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Lunchtime working could make you sick

Keyboard meals could harm doctors and their patients

Lisa Hitchen

Thursday, 01 May 2008

Doctors might think twice about taking their lunch break over their computer keyboards after research has shown just how much the habit could affect their health.

And they might want to advise patients that keeping their keyboards clean could be one way to reduce their own infection rates.

The consumer organisation, Which? sent testers into its own London office to analyse bacteria samples taken from keyboards in January.

They tested 33 keyboards. Four were hazardous to health and one harboured 150 times the recommended limit of bacteria – more germs than found on one of Which?’s toilet seats in the same office.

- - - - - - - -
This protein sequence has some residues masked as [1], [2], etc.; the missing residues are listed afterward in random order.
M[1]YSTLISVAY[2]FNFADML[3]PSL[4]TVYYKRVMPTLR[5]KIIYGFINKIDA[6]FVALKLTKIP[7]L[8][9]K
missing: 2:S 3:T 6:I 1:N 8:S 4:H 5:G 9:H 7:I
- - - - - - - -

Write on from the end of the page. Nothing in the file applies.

Some of these bacteria could lead to users becoming infected with cold viruses or developing gastroenteritis or other complaints, said Dr Peter Wilson, a microbiologist from University College Hospital, London.

The most common reasons for growth in bacteria were people eating at keyboards and dropping food inside. Poor hygiene with not washing hands after a trip to the toilet might also be a factor, said Which?.

The survey also found just under half of the office workers surveyed cleaned their keyboards once a month with 10% saying they never did.

Which? computing editor Sarah Kidner said people should take proper lunch breaks away from their keyboards.

She advises on regular cleaning by turning keyboards upside down to shake out all the bits, and dusting and cleaning the surface with alcohol wipes.


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